Graham Greene once wrote that “time lends poetry to the battlefield”. The reign of Arsene Wenger, and his 20 years of moulding and sculpting Arsenal football club, will certainly need the help of time before it will truly be appreciated for what it is.
If one were to look on in the current climate, with supporters baying for blood, exasperated by the annual false dawn every season as another title challenge falls flat, they would be forgiven for thinking Arsene would be leaving a bitter legacy. Wenger, accused of living in the past and of making his brittle teams all silk and no steel, set up to play breath-taking football at times, but their lack of nous and leadership led to an implosion in the Champions League and title race every March.
Arsene is a football purist, obsessed with playing the beautiful game beautifully. When ‘Wengerball’, the one touch brand of slick passing and brazen technique pays off, opposition players – like Chelsea on his anniversary weekend – and fans alike are left stunned.
After defeating Manchester United in the 2005 FA Cup final, having been outdone in all departments that day in a haggard defensive victory, Wenger vowed never to set his team up to hold off the opposition again: never would he shield the light of his attacking talents for the greater good of victory. Wenger’s stubbornness – or principled nature, depending on whom you ask – has led to some disastrous days, perhaps most of all the 6-0 drubbing at the hand of his great antagoniser Jose Mourinho. Arsenal had set up with a 4-2-3-1 at Stamford Bridge, but with the front six all told to attack from the off. A ludicrously exposed defence was torn asunder that day, a feature of Arsenal defeats that has happened sickeningly often in the past decade for their fans. As Radiohead know, Arsenal do it to themselves, and that is why it really hurts.
Philippe Senderos is himself a symbol of the austerity years that defined Arsenal after their move to the Emirates Stadium, and he spoke recently of Wenger’s attitude towards defending. Senderos recalls Wenger apologising to his central defenders at training, telling them that they would have a harder job than at other clubs due to his commitment to playing attractive football. They would more often be exposed to the counter due to midfielders joining attacks and creating pretty passing patterns. Here is an example of, not managerial stupidity and naivety – which many people have accused him of – but a self-awareness that in order to put art on the pitch, as he loves to, Wenger will often look the fool when it goes wrong.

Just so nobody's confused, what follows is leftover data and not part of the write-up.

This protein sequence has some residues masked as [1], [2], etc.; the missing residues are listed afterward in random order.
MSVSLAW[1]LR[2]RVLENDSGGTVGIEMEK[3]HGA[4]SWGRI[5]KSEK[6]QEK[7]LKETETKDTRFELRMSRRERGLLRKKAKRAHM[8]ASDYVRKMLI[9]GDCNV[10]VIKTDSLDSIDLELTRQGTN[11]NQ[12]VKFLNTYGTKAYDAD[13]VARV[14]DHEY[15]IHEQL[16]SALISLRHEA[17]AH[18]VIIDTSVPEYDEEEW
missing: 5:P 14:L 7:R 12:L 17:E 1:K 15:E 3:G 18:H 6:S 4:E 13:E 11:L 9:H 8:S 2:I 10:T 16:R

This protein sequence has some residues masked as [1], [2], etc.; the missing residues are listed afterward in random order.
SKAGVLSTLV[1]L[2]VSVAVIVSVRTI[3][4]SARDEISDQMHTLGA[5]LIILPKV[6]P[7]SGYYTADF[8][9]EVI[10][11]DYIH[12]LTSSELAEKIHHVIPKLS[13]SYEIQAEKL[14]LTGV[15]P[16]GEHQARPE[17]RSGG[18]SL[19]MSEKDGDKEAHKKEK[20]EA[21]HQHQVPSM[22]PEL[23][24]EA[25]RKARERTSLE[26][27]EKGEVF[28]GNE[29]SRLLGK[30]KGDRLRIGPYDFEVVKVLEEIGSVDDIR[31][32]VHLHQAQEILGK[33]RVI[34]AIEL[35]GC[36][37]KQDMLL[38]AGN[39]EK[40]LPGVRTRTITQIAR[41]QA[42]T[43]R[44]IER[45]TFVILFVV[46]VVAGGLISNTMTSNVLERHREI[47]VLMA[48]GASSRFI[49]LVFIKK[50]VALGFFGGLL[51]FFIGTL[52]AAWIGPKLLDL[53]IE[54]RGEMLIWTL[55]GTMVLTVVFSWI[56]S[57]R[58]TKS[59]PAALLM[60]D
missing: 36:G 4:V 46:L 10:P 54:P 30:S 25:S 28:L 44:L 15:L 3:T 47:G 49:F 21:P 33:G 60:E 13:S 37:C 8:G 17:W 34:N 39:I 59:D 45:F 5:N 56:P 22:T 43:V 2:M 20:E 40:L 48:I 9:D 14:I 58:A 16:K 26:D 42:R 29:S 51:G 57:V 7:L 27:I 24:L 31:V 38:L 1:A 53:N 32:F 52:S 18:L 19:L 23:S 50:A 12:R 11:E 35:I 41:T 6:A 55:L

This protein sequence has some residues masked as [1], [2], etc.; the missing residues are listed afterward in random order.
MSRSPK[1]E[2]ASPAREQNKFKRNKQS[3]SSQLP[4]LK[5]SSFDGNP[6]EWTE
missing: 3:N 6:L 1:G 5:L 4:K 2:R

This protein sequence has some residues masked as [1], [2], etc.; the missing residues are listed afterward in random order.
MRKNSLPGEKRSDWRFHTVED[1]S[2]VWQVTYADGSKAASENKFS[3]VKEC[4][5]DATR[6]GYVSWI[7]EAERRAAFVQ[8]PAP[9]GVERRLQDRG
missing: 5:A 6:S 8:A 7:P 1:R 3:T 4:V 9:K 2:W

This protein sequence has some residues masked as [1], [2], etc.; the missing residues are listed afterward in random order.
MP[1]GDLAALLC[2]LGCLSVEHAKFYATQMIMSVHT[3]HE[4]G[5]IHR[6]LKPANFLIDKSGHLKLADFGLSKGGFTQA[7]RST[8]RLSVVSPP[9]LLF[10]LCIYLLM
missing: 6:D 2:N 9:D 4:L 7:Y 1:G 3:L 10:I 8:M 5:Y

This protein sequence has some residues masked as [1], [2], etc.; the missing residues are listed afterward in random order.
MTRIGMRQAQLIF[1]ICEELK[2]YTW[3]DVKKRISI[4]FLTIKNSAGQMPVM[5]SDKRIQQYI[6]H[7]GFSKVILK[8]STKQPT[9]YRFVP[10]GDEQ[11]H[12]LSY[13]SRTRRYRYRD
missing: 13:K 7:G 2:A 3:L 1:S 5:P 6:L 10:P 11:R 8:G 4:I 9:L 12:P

The contrast between Wenger’s brilliant first 10 years in England, crowned by the stellar ‘Invincibles’ season, and the barren 10 years that followed have been documented well on his anniversary. What will remain when the dust has settled, after the petty arguments amongst Gunners fans who do not know what they have got until it has gone, is the character of the man.
He has never broken a contract, never spoken ill of those who sling mud his way, and treated his 1000th game in charge of a world famous club like his first: full of nervous energy and a desperation to win. In an era where the shelf life of your average Premier League manager is 11 months, a 20 year tenure is ludicrous. Arsene’s loyalty to Arsenal at the peak of his powers, when European powerhouses rolled out the red carpet for him, speaks volumes. Asked recently why he had rejected Real Madrid, Wenger simply replied that he loves where he is and would not change a thing which, when juxtaposed with the crass judgement passed by many Arsenal fans on him in recent years, shows his class. Although it has been painful at times to watch Wenger desperately try to recapture former glory to little avail, someone who has given so much to the game we love deserves all the sentimental praise that has been coming his way.
As sports writer for The Telegraph Jonathan Liew noted: “The more I know of Arsene Wenger, the more I think his mind is wasted on football”. Looking back in many years’ time, we will all be glad that he did waste it.
Image courtesy of Ronnie Macdonald